If the looks haven’t persuaded you, be in no doubt that this is a car that's seriously intent on the pursuit of speed. Even though the engine isn’t quite a match for the BMW M140i’s 3.0-litre unit, the Civic Type R feels nothing short of rapid when accelerating through the gears and is noticeably faster than rivals such as the Hyundai i30N and Renault Mégane RS.
The Civic’s engine just loves to rev, zinging round to 7000rpm with a well-oiled smoothness. Plus, there’s plenty of useful grunt in the mid-range (it’ll pull handsomely from 50-60mph in sixth) and there’s real pleasure to be had from flicking from gear to gear using the super-slick manual ’box.
True, if the road is wet and you gun the accelerator away from the traffic lights or out of tight hairpin bends, the front-wheel-drive Civic will struggle to put its power down as effectively as the four-wheel-drive Volkswagen Golf R. Nevertheless, its limited-slip differential does an impressive job of distributing power to whichever wheel can cope with it best, dragging you out of turns with impressive speed and stability, especially compared with the softer-edged Golf.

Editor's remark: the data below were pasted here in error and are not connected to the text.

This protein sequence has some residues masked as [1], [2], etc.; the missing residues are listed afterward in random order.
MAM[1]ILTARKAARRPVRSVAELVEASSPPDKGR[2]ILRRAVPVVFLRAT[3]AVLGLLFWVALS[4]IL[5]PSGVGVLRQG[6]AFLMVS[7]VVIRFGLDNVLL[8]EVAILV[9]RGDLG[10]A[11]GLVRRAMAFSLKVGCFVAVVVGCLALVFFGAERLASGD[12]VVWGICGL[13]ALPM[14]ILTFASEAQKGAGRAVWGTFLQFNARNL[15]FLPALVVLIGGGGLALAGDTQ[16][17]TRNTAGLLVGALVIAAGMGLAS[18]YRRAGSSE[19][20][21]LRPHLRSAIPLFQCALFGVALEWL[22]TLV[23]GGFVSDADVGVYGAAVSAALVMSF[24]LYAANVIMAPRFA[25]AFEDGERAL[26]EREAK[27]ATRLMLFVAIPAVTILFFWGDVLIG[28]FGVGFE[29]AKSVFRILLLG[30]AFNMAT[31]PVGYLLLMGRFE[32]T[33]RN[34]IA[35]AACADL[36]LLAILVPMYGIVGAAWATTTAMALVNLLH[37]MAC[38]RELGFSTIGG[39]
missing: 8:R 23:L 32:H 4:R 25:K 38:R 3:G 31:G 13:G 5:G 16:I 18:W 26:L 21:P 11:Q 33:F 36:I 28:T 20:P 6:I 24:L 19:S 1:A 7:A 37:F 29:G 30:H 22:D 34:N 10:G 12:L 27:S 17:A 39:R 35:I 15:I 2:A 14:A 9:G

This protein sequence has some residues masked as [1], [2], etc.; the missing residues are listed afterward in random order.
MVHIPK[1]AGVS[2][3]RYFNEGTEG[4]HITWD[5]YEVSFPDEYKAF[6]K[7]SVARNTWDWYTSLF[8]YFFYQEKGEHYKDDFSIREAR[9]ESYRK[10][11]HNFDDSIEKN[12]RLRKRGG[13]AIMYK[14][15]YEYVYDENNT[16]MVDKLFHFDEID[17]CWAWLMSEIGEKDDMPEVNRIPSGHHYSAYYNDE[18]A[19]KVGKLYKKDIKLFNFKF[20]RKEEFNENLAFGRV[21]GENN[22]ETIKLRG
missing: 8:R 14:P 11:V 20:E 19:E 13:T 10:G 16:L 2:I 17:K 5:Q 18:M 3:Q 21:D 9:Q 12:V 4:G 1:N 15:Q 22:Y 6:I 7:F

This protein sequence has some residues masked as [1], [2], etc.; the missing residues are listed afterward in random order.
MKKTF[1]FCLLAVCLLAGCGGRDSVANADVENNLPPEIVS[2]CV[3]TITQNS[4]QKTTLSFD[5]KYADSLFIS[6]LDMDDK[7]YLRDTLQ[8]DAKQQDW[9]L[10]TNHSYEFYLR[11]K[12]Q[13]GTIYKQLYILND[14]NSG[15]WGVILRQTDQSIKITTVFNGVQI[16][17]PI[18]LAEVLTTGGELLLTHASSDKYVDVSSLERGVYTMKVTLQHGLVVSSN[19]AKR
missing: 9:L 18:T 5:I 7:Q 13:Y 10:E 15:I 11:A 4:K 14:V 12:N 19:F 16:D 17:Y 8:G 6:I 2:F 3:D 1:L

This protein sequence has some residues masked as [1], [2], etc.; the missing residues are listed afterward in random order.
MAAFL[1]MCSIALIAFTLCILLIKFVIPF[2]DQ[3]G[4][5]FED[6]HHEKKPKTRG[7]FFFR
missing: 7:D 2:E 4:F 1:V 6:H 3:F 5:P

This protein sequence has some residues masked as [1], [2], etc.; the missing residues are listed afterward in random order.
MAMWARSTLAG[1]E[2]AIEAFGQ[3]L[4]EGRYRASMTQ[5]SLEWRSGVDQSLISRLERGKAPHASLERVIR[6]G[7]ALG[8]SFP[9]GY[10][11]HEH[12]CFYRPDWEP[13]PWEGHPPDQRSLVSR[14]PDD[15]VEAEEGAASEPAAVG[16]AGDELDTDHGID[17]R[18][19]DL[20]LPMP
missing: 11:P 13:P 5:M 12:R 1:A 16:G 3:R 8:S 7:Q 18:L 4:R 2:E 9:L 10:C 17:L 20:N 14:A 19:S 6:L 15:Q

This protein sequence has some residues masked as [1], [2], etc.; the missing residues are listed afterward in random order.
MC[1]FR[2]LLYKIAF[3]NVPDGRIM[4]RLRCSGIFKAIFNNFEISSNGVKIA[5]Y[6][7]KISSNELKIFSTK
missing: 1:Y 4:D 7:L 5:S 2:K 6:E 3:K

Despite its suggestive triple-exit exhaust, the Civic does sound a wee bit clinical, with the whoosh you hear when you accelerate slightly reminiscent of a Boeing 747 during take-off; you’re left in no doubt that lots of power is being produced, but it doesn’t really tickle the soul.
Instead, the biggest thrills in the Civic come from the way it tackles corners. It feels incredible poised, with loads of grip, while the steering is impossible to fault for accuracy. The only slight niggle is that it’s rather heavy when you’ve got the car in Sport or +R mode, but the weighting in Comfort is spot on.
Comfort mode is also ideal for most UK roads, allowing the suspension to smooth out lumps and ruts as effectively as many regular hatchbacks, while still keeping body lean well controlled. Meanwhile, flicking to Sport makes the car feel even more tied down and doesn’t ruin the ride, even though you do feel a little more impact from undulations.
Only the +R mode is too firm for all but the smoothest Tarmac, making it best left for attacking Silverstone on a track day – something that’s well worth experiencing in such a rewarding and well-balanced car.
At speed, the Civic feels utterly planted – suggesting that Honda’s claims of genuine downforce are true – and, when you need to shed that momentum, the brakes play their part; the middle pedal comes with a confidence-inspiring firmness to match its effectiveness. Mind you, there are quieter motorway cruisers; the engine never fully shuts up and there’s plenty of tyre roar.